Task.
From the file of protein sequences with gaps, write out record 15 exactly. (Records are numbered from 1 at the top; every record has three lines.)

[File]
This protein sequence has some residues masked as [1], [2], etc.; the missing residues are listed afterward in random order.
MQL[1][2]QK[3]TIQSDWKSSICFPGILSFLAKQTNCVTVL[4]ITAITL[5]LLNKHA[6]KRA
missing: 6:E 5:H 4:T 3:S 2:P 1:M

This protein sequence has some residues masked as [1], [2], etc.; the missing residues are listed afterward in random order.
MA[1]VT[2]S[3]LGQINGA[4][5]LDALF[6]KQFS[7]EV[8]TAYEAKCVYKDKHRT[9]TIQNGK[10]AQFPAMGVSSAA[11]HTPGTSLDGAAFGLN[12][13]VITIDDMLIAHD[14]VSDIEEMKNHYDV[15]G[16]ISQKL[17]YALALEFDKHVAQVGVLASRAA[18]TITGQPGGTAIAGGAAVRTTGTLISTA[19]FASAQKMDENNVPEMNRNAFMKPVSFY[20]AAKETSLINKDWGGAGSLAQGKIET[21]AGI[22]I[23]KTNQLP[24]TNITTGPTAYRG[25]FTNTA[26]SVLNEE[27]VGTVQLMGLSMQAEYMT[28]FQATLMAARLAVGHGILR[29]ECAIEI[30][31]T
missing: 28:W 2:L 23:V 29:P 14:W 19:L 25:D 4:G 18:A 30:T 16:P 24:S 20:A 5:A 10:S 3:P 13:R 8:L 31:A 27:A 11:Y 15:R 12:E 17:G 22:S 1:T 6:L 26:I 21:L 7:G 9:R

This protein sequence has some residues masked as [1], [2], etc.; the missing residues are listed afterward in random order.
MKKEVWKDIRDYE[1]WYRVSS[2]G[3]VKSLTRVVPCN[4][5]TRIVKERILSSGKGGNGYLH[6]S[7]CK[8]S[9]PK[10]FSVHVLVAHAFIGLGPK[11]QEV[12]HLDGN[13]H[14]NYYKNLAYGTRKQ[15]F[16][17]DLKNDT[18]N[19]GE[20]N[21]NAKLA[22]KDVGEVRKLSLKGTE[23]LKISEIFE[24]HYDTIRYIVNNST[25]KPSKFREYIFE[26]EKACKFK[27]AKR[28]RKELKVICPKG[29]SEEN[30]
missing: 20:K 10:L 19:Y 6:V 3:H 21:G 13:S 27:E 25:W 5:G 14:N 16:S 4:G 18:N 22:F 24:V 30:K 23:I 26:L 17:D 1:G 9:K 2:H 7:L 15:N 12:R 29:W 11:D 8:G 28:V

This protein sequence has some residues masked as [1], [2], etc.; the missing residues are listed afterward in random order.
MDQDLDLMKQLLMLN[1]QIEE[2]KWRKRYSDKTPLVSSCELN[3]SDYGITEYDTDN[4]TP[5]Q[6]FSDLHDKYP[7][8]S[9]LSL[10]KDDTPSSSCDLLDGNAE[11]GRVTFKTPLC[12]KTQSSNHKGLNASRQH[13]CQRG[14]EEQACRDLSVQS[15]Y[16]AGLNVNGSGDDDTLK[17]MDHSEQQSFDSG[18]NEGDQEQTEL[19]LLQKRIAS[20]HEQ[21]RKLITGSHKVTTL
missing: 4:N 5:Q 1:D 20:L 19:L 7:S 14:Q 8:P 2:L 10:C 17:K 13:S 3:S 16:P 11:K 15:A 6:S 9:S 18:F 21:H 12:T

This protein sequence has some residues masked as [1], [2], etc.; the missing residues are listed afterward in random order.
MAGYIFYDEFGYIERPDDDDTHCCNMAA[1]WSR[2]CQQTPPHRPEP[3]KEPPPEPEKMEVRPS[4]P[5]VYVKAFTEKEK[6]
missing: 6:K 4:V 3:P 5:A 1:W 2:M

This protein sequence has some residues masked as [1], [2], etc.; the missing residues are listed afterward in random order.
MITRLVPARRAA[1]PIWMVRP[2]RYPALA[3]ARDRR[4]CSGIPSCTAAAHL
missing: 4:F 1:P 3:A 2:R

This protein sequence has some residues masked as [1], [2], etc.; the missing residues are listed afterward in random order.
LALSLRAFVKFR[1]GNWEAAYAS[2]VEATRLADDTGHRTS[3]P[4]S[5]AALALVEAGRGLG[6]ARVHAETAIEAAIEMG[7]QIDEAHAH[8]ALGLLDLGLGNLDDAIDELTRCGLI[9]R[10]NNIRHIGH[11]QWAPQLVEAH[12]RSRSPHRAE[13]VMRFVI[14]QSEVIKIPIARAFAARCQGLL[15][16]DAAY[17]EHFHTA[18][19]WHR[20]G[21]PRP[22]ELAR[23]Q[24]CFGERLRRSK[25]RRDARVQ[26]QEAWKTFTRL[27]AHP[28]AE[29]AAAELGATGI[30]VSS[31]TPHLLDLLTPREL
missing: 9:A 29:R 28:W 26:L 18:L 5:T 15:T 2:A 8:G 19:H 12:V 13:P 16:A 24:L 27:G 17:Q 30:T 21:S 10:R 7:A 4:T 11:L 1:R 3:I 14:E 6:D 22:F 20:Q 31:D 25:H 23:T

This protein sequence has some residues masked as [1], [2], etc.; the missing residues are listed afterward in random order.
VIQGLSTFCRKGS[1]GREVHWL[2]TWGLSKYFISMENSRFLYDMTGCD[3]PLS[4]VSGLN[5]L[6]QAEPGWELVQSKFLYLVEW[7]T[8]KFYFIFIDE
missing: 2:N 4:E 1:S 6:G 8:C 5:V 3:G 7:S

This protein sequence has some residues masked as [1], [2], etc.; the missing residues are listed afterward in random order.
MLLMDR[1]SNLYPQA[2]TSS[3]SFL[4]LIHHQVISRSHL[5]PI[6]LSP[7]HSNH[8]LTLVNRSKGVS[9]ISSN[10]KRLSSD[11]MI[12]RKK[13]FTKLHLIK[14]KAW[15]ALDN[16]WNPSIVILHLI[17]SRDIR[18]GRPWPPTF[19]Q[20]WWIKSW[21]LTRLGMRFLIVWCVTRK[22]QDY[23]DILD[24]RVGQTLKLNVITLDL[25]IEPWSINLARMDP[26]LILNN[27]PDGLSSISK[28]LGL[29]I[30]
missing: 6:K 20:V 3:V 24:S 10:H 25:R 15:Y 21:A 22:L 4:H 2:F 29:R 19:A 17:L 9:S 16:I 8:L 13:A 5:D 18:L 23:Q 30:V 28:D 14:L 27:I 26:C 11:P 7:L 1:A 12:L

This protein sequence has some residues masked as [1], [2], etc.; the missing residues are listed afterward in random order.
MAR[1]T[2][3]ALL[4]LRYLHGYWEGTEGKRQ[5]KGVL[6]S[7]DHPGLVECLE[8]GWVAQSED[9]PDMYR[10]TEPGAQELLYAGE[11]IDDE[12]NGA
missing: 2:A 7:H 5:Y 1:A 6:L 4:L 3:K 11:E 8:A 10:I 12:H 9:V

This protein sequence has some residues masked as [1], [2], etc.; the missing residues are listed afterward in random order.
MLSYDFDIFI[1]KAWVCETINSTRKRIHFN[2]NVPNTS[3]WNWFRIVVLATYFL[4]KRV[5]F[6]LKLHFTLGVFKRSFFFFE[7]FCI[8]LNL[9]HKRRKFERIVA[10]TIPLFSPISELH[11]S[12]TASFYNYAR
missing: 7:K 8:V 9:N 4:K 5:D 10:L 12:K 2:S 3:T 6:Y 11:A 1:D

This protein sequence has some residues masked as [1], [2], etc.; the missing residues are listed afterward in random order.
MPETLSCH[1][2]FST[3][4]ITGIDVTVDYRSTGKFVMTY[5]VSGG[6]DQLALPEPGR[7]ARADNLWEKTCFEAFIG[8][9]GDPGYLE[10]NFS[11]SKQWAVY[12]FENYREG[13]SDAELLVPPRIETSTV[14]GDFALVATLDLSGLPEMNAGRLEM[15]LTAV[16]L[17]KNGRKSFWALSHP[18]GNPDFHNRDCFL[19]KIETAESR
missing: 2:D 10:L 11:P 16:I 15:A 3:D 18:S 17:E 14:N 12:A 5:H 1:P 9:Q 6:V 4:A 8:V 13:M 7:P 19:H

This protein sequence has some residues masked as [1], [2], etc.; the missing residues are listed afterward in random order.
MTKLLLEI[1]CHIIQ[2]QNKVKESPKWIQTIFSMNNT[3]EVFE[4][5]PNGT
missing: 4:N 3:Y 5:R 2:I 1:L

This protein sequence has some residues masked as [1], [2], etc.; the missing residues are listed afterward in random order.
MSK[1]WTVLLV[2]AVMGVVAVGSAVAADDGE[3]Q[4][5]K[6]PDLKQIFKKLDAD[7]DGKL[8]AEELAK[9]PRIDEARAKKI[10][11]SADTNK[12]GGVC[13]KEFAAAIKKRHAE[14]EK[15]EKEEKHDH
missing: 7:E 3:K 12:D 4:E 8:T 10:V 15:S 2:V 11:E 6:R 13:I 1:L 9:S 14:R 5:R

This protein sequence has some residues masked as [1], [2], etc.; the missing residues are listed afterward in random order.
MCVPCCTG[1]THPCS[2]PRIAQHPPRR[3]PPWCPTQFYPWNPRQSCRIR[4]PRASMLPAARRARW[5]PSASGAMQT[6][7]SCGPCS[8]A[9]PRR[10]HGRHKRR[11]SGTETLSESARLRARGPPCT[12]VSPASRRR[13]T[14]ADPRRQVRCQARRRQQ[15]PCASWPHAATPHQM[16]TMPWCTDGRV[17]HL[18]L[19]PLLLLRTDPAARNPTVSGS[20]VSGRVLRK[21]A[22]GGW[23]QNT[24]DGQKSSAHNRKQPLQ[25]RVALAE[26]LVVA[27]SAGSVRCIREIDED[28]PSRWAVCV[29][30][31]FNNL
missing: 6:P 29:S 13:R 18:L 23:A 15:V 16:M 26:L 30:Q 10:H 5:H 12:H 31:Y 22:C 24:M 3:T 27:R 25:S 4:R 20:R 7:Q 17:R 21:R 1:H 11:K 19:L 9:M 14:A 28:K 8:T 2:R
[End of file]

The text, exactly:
This protein sequence has some residues masked as [1], [2], etc.; the missing residues are listed afterward in random order.
MCVPCCTG[1]THPCS[2]PRIAQHPPRR[3]PPWCPTQFYPWNPRQSCRIR[4]PRASMLPAARRARW[5]PSASGAMQT[6][7]SCGPCS[8]A[9]PRR[10]HGRHKRR[11]SGTETLSESARLRARGPPCT[12]VSPASRRR[13]T[14]ADPRRQVRCQARRRQQ[15]PCASWPHAATPHQM[16]TMPWCTDGRV[17]HL[18]L[19]PLLLLRTDPAARNPTVSGS[20]VSGRVLRK[21]A[22]GGW[23]QNT[24]DGQKSSAHNRKQPLQ[25]RVALAE[26]LVVA[27]SAGSVRCIREIDED[28]PSRWAVCV[29][30][31]FNNL
missing: 6:P 29:S 13:R 18:L 23:A 15:V 16:M 26:L 30:Q 10:H 5:H 12:H 31:Y 22:C 24:M 3:T 27:R 25:S 4:R 20:R 7:Q 17:R 21:R 1:H 11:K 19:L 9:M 14:A 28:K 8:T 2:R